I also think that people should start asking retailers about their environmental options and if they do not have any, ask them why that is? A key part is educating both consumers and retailers. Most retailers still think this is a challenge for their business. But in fact, it really could be quite the opposite. It could be something that attracts consumers and lowers their costs, and ultimately helps the environment.

Is there one answer that fits all categories of goods or should we approach them all in a different way?

Chris Jones: It definitely varies. There’s a lot more concern about the environmental impact of grocery home delivery, for example. In this category you want to be very heavily focused on how your delivery options help the environment. If you have a lot of consumers, who are buying organic products they certainly care about the planet. They will probably be much more inclined to ask about your sustainable delivery options.

Get the report from Descartes Systems Group: Retailers: Sustainability is Not a Challenge, It’s an Opportunity

Apparel, however, runs mostly on parcel networks. So, are you working on having more sustainable parcel delivery options? I think companies really need to look at their consumers and their delivery personas and see what delivery options they have now. Also look at how they want to model the options and present them to the consumer.

An interesting result from the survey for brick-and-mortar stores is that many consumers would still go and collect their orders from a store. This means they could have an advantage over online merchants and should speak more about the sustainability benefits of those options.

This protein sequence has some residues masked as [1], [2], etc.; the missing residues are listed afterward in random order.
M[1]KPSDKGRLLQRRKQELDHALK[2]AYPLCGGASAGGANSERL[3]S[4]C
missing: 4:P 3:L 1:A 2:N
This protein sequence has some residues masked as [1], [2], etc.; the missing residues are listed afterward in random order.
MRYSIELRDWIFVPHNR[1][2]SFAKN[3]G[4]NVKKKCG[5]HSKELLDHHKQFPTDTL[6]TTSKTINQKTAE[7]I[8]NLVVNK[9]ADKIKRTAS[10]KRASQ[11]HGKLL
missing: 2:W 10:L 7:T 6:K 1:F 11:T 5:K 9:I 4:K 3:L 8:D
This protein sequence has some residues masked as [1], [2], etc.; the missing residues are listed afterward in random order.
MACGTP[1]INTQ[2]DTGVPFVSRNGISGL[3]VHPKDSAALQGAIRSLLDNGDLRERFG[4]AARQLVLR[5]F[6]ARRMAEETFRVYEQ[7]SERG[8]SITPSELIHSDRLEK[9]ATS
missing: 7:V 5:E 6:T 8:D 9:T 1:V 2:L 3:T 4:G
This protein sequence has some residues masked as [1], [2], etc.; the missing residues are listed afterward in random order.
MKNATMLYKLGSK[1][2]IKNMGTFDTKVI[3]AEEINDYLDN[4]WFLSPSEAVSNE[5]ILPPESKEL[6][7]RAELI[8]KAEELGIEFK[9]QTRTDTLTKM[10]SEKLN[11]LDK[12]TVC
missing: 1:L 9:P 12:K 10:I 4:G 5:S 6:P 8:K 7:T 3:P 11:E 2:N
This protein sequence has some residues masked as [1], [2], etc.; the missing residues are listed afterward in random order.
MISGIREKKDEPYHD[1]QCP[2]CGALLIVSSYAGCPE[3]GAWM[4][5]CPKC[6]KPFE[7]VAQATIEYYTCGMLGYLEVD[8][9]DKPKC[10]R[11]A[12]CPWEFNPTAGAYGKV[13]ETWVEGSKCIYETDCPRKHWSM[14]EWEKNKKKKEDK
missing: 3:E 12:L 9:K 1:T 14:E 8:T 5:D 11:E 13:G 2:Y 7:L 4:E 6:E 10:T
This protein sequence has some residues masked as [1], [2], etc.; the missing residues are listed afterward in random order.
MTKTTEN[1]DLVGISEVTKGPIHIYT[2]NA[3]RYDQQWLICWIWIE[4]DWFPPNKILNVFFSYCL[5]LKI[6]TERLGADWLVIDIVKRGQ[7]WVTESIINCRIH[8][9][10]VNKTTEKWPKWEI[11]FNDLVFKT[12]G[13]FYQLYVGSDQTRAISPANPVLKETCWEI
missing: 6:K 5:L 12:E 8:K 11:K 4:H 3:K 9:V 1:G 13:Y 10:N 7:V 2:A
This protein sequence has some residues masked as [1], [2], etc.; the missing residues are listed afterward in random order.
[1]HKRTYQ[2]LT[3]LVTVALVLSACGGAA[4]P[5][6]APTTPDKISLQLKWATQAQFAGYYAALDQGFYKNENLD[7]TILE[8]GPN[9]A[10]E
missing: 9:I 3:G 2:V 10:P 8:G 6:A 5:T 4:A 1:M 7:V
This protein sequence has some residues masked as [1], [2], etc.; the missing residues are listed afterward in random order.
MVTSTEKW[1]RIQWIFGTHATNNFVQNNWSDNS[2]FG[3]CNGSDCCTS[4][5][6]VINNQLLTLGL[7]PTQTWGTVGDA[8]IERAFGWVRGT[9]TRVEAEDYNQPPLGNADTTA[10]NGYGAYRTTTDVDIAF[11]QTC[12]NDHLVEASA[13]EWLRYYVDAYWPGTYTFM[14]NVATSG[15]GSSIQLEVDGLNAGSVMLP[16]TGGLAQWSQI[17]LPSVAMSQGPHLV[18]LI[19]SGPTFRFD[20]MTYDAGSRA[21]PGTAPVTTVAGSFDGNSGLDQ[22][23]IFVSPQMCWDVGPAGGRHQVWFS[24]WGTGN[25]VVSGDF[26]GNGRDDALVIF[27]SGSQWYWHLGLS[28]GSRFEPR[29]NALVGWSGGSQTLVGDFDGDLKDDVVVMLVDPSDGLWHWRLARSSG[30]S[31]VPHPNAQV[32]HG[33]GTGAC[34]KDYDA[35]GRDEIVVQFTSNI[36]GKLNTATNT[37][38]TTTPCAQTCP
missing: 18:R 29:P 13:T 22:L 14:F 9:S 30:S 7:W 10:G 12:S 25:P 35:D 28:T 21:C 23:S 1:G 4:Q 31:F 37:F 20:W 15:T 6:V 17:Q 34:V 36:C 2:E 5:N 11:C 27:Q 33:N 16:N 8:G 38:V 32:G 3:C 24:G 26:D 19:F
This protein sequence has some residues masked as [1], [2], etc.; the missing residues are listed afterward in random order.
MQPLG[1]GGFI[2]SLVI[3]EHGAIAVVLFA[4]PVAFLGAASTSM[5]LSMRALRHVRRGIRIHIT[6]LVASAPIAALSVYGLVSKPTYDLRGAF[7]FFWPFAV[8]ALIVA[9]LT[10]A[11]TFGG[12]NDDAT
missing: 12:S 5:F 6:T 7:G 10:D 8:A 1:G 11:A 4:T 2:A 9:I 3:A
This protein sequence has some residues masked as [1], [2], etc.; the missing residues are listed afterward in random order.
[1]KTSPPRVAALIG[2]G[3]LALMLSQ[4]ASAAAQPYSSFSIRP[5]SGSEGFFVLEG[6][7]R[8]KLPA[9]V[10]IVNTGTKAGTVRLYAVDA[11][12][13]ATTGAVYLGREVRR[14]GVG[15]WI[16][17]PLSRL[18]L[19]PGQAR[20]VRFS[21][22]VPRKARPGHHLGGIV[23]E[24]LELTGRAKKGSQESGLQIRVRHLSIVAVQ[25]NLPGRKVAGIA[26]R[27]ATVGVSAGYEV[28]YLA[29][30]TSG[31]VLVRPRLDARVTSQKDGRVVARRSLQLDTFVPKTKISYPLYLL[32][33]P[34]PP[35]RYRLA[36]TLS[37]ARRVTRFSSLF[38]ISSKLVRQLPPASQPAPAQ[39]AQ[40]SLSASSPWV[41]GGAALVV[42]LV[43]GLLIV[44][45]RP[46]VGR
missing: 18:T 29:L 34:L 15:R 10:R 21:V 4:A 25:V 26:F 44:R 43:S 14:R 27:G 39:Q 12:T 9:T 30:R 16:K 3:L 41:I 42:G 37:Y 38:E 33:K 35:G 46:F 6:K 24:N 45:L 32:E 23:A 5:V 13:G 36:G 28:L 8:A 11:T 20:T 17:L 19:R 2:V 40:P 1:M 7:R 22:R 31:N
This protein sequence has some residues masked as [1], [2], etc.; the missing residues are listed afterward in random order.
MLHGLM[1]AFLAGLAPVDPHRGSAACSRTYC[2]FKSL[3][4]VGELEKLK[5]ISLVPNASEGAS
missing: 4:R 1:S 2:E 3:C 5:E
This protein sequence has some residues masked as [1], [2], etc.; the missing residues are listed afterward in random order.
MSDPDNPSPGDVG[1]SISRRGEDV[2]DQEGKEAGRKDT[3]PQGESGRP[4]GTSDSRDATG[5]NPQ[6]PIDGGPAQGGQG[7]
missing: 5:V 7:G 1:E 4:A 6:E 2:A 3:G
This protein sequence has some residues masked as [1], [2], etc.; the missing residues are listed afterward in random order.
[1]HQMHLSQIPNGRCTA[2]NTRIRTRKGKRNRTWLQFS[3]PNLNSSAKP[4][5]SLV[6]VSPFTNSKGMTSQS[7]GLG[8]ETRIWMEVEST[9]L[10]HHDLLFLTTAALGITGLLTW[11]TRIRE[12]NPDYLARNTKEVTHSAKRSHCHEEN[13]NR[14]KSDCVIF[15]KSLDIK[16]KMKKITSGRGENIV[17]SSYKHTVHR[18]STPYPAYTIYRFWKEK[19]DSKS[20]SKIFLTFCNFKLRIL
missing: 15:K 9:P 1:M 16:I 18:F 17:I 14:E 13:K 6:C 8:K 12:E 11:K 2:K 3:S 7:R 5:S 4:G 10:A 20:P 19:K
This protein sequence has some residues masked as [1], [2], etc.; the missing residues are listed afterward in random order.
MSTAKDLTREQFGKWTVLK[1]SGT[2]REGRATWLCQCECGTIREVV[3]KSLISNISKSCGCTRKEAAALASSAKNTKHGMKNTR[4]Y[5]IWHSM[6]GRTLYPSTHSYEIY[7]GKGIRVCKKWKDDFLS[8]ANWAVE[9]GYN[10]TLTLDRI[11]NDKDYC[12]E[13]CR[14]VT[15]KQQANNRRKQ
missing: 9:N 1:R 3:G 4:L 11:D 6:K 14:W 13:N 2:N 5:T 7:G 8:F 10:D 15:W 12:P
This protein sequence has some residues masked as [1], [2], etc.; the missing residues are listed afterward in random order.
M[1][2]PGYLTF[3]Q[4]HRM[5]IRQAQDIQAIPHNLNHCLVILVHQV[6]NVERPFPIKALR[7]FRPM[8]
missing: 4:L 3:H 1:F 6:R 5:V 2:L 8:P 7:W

Also there is a substantial number of people who are willing to buy more from companies that are more environmentally friendly and known to be sustainable. So if you are a retailer, this is definitely worth the investment.

So what will consumers look for in the future from their retailers?

Chris Jones: I already mentioned the rise of EVs, as well as the wish to have a better understanding of the real impact delivery has on the environment. This is going to be more challenging for retailers as a lot of them use third parties. So they need to understand what their carriers are doing and what they offer. It is not just about the costs but also about the carbon footprint. And they’re going to need to be able to present that impact to the consumer at checkout.

In the future people would want more options and more transparency around the environmental impact. They also expect that retailers will take an end-to-end approach towards the environment. It is not going to be just about packaging or product, for example, but also delivery, returns, recycling and so forth.

A substantial number of people are willing to buy more from companies that are more environmentally friendly and known to be sustainable.

In order for all of these to happen, we would need to start working now. Do you think retailers have enough capacity, knowledge and investment power?

They absolutely need to start today. As I said earlier, you can do this in steps. The most sophisticated retailers that exist are already dynamically presenting sustainable delivery options and understand how it impacts consumer buying and the bottom line. However, they started years ago and the message for the others is to start now.

Get the report from Descartes Systems Group: Retailers: Sustainability is Not a Challenge, It’s an Opportunity

Companies can start with something more straightforward like order grouping. That is something that is not really rocket science. And then from there, you can just successively add environmentally friendly options.

I also think people need to take a step back and realise this is not a challenge but an opportunity. It is a way to make the consumer happy, help the environment and put more money to the bottom line. And once people grasp that situation when it comes to capacity, they will make it available.

Finally, where does Descartes Systems Group fit in this process?

First is education and is one of the reasons we did the survey. We also have a lot of resources around Best Home Delivery Practices and ebooks. When we speak with our customers and retailers we also try to advance a more holistic delivery strategy.

Second, we provide enabling technology. Our solutions help retailers and carriers develop and present eco-friendly delivery options to better serve the consumer and reduce delivery costs.

You can learn more about Descartes Systems Group report here. You can also watch the full video interview with Chris Jones now.